Do you have blackheads that just won’t go away? It’s a common problem. Blackheads are triggered by extra oil production, that get trapped in the skin when the pores get clogged, and then hardens and blackens when exposed to air. Since our oil production can be affected by hormones (during menstruation or pregnancy) many women get periodic blackhead outbreaks—especially when our skin is exposed to makeup and dirt. Here are some ways to get rid of these stubborn blackheads.
Keep your face clean
Since blackheads are caused by blocked pores, you need to remove those blocks. Wash your face with a gentle cleanser (ideally one with moisturizing benefits, since washing does strip the skin of oils—which will actually trigger even more oil production. To properly cleanse the skin of dead cells and hardened oils, rub cleanser in a gentle circulation motion. Leave this to dry on the skin, then rinse off. And, use a good makeup remover to take off all traces of makeup. (Read our tips on how to remove waterproof makeup.)
Then—this is a step that most women forget—pat your face dry with a clean towel. Using a dirty towel just transfers dirt back on to your face! If you have very sensitive skin that’s prone to breakouts, consider drying with a paper towel. And never, ever share a towel with somebody else.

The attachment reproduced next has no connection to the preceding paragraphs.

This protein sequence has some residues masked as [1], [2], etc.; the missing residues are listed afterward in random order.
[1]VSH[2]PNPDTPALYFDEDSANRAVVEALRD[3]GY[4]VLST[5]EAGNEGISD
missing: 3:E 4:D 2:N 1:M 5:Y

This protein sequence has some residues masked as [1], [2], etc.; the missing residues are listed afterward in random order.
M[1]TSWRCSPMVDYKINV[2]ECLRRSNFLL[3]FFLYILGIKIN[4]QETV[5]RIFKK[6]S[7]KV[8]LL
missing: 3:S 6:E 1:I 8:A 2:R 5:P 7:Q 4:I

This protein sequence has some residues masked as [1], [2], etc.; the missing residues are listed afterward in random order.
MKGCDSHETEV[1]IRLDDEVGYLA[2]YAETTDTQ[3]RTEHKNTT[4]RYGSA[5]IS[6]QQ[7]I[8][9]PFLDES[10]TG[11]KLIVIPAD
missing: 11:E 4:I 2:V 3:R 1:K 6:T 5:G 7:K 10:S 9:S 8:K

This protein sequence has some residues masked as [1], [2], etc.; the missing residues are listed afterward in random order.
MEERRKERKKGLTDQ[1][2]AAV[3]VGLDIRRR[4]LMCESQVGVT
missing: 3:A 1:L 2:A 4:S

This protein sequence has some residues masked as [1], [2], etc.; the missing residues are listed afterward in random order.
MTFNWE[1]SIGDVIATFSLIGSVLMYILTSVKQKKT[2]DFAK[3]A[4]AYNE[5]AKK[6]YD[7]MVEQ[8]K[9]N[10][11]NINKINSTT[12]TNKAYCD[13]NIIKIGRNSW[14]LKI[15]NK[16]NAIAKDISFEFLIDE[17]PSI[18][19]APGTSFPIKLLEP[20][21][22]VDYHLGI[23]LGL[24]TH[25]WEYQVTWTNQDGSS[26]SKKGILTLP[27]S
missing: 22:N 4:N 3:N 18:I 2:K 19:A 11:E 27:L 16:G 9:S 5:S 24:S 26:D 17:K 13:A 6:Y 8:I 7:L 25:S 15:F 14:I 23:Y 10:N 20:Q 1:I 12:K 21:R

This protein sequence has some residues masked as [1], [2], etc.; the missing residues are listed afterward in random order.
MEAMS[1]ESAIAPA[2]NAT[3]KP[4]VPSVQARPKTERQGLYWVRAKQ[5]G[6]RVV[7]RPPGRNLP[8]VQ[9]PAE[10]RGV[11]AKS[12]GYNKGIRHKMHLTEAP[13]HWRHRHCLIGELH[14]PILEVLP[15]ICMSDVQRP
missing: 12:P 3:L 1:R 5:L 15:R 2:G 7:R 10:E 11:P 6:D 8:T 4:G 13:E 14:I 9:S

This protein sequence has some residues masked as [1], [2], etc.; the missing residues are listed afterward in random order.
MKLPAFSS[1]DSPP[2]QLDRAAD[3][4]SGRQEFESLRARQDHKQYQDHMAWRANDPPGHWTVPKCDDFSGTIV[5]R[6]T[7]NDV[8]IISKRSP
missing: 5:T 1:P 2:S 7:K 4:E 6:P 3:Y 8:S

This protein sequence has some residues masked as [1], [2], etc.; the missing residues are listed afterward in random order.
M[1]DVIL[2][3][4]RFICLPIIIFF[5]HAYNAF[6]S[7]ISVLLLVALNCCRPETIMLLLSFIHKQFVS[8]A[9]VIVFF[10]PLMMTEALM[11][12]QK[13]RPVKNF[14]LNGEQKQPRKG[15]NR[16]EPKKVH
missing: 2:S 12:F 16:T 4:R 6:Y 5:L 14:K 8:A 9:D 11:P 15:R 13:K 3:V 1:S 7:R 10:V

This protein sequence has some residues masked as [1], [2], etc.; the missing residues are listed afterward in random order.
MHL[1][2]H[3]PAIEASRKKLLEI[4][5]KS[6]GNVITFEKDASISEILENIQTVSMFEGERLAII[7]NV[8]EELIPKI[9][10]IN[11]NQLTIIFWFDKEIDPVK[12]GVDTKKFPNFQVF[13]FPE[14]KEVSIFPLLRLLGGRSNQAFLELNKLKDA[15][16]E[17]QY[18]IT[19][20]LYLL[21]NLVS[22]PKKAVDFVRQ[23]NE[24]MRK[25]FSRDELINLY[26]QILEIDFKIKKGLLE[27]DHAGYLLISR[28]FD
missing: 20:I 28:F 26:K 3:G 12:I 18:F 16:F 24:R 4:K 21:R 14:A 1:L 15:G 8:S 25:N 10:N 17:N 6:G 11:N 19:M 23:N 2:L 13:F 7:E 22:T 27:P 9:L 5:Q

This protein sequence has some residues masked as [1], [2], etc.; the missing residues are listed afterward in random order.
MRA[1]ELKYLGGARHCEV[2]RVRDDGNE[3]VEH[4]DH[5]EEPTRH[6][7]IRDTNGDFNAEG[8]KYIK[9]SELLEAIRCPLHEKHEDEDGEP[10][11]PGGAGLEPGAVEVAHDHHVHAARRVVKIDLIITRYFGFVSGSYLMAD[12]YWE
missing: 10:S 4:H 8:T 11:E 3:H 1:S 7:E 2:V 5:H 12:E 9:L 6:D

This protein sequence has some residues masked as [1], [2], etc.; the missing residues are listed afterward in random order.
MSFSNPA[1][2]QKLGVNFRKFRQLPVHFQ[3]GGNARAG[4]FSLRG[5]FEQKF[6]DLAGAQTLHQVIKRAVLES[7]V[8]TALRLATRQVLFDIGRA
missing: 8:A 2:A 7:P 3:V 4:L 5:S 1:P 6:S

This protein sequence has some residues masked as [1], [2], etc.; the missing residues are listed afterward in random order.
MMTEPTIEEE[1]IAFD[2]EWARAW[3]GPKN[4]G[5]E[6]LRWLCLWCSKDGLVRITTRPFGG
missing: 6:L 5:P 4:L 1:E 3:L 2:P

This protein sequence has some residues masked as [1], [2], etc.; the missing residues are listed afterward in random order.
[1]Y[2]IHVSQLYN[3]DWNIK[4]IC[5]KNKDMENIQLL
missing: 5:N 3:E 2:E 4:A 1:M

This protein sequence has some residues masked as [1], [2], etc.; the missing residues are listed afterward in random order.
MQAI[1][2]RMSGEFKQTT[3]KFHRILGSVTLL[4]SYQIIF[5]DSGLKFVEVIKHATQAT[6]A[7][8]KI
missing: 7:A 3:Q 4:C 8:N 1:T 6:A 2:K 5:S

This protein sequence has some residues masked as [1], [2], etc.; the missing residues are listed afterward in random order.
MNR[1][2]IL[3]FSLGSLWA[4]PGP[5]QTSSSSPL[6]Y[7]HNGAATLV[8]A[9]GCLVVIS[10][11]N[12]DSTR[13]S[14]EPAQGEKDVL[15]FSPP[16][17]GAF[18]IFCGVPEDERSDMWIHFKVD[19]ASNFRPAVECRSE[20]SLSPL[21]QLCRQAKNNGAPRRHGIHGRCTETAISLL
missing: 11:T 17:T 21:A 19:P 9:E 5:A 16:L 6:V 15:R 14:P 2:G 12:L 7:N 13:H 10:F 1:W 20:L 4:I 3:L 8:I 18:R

You may also want to use a toner, which tightens pores and prevents dirt from blocking them.
Heal skin from within
Keep your skin healthy by eating healthy, with vitamin-rich green vegetables and fruit. Drink plenty of water. You may want to consider taking vitamin supplements, since some of the nutrients are lost during the cooking process.
Choose the right makeup and skin care products for your skin type
There are makeup formulas for oily or sensitive skin. You may also want to use a weekly clay mask, to remove excess oil and unclog pores. Exfoliation can also help shed dead skin cells which may block the pores (this will also reveal new, fresh skin—revealing your natural glow!)
See a dermatologist
Over the counter products help, but a dermatologist can help prescribe high-potency medication that can help control oil, acne, and other breakouts. People with severe outbreaks may even be given a low dose of birth control pills, to control the hormones that lead to excess oil production.
Protect your skin
Look for a cream that contains anti-germicidal agents that help control breakouts caused by exposure to bacteria.
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